UK Markets closed

Trade tensions weigh on European markets

By August Graham, PA City Reporter

International trade worries put a damper on the London Stock Exchange on Tuesday, as reports emerged that Beijing is not expecting to reach a trade deal with the US.

Sources in the Chinese government told broadcaster CNBC they had been troubled by comments from US President Donald Trump that there was no agreement to roll back tariffs between the countries.

The FTSE 100 closed the day up 0.22%, after a lacklustre rise on Monday.

The index reached 7,323.8 points.

“The major indices of Europe are mixed today as the trade spat has come to a standstill. The US-China trade situation remains in centre stage, and there doesn’t appear to be a clear way out of the deadlock,” said David Madden, an analyst at CMC Markets.

“The Trump administration has granted permission to US companies to continue dealing with Huawei for another 90 days, which is a token gesture but it shows goodwill nonetheless.”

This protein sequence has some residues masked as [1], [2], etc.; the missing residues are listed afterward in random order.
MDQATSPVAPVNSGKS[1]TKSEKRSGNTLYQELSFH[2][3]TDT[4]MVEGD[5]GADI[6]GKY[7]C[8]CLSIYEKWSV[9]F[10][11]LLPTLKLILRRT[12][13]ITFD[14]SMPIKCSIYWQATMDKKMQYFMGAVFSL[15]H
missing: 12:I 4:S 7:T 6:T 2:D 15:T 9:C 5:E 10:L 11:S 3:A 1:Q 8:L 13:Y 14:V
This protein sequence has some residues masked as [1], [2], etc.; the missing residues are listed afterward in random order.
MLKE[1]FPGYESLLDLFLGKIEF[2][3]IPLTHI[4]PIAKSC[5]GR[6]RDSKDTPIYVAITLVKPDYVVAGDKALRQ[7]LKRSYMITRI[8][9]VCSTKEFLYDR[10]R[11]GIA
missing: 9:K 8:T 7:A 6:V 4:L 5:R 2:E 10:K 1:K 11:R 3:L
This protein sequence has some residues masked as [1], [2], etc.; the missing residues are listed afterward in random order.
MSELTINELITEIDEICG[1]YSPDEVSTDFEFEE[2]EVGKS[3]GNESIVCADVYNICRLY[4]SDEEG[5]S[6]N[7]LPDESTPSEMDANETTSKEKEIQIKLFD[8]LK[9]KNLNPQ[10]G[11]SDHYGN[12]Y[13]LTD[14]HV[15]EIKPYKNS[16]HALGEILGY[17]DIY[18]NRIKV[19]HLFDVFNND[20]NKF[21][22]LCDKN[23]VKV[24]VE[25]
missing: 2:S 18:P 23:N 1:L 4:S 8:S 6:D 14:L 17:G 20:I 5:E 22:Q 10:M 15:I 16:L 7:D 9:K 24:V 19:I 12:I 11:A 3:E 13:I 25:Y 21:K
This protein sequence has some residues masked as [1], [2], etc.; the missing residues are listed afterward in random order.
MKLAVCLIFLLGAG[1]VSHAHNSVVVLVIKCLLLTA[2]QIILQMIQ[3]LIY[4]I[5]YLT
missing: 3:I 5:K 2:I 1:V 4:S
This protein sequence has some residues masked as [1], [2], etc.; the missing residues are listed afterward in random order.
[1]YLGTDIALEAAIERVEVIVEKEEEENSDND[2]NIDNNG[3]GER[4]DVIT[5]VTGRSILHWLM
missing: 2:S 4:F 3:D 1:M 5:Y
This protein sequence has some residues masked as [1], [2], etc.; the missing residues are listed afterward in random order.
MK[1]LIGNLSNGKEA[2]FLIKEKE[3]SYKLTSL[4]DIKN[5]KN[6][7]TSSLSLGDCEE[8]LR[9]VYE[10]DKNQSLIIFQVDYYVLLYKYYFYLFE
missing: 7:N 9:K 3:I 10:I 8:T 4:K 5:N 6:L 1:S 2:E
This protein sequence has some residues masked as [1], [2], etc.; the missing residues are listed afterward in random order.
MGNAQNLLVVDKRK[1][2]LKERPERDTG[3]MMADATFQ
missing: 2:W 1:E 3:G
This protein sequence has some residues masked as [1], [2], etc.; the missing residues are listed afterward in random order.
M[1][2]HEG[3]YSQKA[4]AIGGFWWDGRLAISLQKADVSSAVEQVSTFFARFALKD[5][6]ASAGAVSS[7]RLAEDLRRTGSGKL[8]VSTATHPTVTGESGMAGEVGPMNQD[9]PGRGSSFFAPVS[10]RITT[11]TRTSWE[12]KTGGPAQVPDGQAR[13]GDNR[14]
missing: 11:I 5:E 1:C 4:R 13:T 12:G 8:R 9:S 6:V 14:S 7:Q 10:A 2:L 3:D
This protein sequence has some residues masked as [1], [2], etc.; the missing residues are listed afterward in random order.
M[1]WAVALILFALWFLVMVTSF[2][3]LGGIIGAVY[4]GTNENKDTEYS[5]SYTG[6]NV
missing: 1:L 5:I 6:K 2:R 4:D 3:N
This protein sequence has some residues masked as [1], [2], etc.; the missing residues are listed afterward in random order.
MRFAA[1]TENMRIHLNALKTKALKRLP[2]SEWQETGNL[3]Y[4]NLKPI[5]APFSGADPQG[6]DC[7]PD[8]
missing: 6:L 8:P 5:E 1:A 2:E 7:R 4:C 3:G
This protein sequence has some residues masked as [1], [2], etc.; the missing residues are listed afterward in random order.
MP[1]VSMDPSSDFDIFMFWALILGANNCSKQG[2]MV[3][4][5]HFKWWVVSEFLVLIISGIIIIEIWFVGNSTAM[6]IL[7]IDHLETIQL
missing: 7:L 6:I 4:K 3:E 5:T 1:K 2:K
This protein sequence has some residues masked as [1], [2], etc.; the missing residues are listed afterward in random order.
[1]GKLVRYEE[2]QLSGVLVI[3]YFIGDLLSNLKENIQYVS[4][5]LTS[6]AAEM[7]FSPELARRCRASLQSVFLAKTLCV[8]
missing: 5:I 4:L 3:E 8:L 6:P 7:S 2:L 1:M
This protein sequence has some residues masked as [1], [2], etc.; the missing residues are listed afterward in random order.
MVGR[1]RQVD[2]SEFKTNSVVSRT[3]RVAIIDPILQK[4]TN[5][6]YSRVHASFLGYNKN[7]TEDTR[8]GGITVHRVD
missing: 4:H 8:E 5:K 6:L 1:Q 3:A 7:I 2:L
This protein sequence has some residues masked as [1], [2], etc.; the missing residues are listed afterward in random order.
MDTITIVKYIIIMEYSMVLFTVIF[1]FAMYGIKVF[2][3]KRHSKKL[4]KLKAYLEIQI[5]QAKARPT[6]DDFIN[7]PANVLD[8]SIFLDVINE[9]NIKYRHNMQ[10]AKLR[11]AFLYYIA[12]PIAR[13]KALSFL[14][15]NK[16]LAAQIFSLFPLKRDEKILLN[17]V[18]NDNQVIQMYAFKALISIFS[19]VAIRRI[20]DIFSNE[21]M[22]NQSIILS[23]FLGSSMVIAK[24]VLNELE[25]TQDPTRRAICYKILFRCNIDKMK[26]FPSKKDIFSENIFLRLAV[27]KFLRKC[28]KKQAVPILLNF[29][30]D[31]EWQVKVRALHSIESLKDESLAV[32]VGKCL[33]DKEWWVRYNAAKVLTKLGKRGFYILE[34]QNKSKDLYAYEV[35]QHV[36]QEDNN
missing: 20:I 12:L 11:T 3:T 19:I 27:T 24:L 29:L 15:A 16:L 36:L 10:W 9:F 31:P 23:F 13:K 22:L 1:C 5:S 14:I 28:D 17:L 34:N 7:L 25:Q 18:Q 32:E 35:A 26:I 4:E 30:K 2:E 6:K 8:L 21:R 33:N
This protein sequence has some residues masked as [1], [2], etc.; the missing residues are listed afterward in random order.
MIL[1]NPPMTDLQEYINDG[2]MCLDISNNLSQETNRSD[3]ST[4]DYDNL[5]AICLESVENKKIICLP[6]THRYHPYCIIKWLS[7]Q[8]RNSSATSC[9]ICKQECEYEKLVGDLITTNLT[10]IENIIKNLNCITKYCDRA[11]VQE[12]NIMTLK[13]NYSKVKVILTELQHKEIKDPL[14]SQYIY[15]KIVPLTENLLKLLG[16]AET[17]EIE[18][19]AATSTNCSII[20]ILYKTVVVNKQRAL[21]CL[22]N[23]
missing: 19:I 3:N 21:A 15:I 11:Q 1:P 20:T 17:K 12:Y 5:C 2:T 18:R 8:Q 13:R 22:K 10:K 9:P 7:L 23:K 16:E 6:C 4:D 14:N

France’s Cac index closed down 0.35%, while the Frankfurt exchange Dax rose 0.11%.

Sterling fell 0.18% against the dollar to 1.2928, while against the euro it fell 0.31 to 1.1661.

In company news, easyJet has relaunched its package holiday business as it looks to increase customer numbers following the collapse of major competitor Thomas Cook.

It made the announcement as it reported diving profits despite record passenger numbers in the year to September, as it was impacted by “some weakness in consumer confidence”.

The board of TSB Bank lacked “common sense” in the lead-up to a major IT meltdown that locked two million people out of their accounts, a damning report has found.

An independent investigation by law firm Slaughter and May has concluded that the lender’s board should have done more to challenge bosses in charge of the systems upgrade last April.

The £4 billion takeover of UK defence giant Cobham has moved a step closer after the Government said it is considering giving the all-clear to the deal with US private equity firm Advent.

Business Secretary Andrea Leadsom said she is “minded to accept” legally binding undertakings from the proposed buyer, which would allow the sale to go through.

International oil standard Brent crude fell 1.8% to 61.35 dollars.

The biggest risers on the FTSE 100 were Halma, up 160.5p to 2,059.00p, Intertek Group, up 196p to 5,502.00p, NMC Healthcare, up 90p to 2,594.00p, Smiths Group, up 46p to 1,658.50p, and Spirax-Sarco, up 215p to 8,550.00p.

The biggest fallers on the FTSE 100 were Ferguson, down 146p to 6,740.00p, SSE, down 20.5p to 1,316.00p, Persimmon, down 38p to 2,474.00p, Centrica, down 0.98p to 73.56p, and JD Sports, down 10p to 760.00p.